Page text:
We developed video resources and posted them on the Conference website. They are the product of a collaboration between Congregational Vitality, the Cabinet, the Board of Ministry, and the EOC Multicultural Vitality office. Each group developed and presented information in video form to introduce clergy and laity to the components of a healthy transition,” he said. “Our hope is that these resources would help congregations and clergy experience healthy transitions that creates ministry momentum as relationships are built between the pastor, congregation, and community.”

“Like many of our clergy and local churches, in these unprecedented times, the Cabinet and Conference staff have had to adapt to new methodologies and expand the use of technology for conducting meetings, resourcing and equipping ministry, supporting leadership and managing the administrative and missional life of the Conference. I celebrate how quickly the Cabinet and Conference staff adapted to change, the ongoing creativity and innovation in their work and their commitment to staying focused on the mission,” shared Bishop Tracy S. Malone.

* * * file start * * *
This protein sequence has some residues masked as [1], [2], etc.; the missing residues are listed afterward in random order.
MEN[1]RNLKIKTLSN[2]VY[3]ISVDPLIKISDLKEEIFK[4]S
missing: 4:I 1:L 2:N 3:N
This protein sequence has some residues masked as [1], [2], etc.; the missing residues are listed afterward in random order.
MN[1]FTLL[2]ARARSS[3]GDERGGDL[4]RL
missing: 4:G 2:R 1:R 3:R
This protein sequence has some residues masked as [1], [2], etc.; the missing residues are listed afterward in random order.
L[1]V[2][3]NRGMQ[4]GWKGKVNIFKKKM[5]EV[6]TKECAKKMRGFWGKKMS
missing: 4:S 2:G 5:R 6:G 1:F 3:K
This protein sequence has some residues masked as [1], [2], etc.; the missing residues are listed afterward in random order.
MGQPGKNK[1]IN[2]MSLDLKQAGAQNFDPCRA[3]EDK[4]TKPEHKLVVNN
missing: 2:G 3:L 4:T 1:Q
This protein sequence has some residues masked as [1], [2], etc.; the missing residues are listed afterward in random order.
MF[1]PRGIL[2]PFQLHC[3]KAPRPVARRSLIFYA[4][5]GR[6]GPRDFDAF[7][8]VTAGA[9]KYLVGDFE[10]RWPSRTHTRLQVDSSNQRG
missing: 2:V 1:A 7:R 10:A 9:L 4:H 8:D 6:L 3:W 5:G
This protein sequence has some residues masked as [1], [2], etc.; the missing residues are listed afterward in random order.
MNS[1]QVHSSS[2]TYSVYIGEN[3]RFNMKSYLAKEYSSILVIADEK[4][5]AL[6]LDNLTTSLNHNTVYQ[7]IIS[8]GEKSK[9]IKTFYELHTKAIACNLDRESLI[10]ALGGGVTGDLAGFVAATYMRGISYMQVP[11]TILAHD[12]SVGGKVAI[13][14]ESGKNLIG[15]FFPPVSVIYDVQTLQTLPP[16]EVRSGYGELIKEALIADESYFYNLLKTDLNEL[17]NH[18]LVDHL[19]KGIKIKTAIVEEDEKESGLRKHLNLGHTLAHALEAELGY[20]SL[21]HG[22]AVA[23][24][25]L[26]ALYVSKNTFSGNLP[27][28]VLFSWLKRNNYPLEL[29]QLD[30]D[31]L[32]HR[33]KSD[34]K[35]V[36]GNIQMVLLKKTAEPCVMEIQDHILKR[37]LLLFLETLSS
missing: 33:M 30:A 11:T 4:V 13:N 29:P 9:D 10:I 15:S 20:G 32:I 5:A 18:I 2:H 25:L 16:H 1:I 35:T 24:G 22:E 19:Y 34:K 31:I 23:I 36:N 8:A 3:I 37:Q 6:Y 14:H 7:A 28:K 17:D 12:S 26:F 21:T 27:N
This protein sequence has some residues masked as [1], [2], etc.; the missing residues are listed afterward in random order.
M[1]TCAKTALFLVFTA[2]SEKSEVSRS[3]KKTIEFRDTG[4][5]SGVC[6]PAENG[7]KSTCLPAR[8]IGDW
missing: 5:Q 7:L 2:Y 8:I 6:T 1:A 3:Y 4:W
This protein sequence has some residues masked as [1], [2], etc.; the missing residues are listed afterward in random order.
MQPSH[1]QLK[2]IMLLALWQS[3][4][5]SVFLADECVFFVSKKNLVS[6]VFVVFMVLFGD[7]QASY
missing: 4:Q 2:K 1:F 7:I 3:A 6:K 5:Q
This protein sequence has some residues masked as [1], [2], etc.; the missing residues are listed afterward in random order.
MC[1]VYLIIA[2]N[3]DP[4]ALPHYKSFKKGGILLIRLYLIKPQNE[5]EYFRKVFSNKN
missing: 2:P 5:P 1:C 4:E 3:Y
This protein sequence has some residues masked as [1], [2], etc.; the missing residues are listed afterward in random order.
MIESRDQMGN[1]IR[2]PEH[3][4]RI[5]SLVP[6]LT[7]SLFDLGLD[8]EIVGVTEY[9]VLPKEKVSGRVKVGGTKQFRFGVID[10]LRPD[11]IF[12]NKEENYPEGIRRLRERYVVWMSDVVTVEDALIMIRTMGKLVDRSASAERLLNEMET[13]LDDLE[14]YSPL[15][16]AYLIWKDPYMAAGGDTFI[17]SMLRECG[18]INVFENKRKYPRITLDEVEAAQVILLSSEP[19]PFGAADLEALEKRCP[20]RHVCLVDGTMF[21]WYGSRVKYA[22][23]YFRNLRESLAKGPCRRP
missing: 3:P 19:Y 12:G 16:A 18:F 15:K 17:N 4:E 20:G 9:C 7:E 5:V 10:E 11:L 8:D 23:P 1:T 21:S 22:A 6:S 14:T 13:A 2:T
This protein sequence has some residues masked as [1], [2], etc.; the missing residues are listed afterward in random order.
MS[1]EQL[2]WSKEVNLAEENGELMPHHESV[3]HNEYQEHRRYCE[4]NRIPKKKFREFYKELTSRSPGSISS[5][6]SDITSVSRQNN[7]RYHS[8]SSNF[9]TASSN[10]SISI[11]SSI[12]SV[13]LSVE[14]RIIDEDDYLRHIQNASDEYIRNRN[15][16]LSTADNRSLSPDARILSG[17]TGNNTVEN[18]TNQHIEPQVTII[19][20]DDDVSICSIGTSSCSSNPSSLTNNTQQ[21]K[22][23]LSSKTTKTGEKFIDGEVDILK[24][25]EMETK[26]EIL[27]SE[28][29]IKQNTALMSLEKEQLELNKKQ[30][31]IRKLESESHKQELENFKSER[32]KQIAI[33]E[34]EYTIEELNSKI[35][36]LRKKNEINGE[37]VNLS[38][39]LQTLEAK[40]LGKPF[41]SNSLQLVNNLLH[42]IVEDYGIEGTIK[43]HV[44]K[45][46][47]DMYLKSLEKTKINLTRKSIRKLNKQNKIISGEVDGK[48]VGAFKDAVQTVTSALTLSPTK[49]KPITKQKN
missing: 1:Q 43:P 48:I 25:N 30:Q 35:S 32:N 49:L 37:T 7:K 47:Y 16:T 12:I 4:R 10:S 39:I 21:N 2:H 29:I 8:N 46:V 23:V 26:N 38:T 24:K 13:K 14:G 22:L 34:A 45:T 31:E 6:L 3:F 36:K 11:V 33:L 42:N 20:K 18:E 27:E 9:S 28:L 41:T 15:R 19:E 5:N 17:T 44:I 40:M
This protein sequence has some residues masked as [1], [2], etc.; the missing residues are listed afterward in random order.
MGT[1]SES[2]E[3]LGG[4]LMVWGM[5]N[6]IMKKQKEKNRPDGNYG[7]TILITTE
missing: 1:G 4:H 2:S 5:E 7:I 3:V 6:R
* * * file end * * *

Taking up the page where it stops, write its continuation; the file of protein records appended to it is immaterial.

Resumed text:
Conference Lay Leader Kim Green has been impressed with the many ways that laity are leading, whether it be as part of a church transition team, a truck stop ministry, a community caravan, packing food, or offering clothes to those in need.

“As leaders in our beloved United Methodist Church, our response during this pandemic has been nothing short of being gracious, caring, resourceful, and pure kindness. I encourage you to continue to draw on every resource available to help us through this season,” she said. “Thank you for your resilience, sacrifices, creativity, passion, and commitment as we continue to focus on being disciples, making disciples, and maturing disciples for Jesus Christ.”

Visit the COVID-19 Resource page of the Conference website for links to churches that are offering online worship; view a list of non-traditional worship ideas; read the Guidelines to the Phased-in Reopening of EOC Church Buildings; and access resources from health agencies and from The United Methodist Church.

*Rick Wolcott is director of Communications for the East Ohio Conference of The United Methodist Church.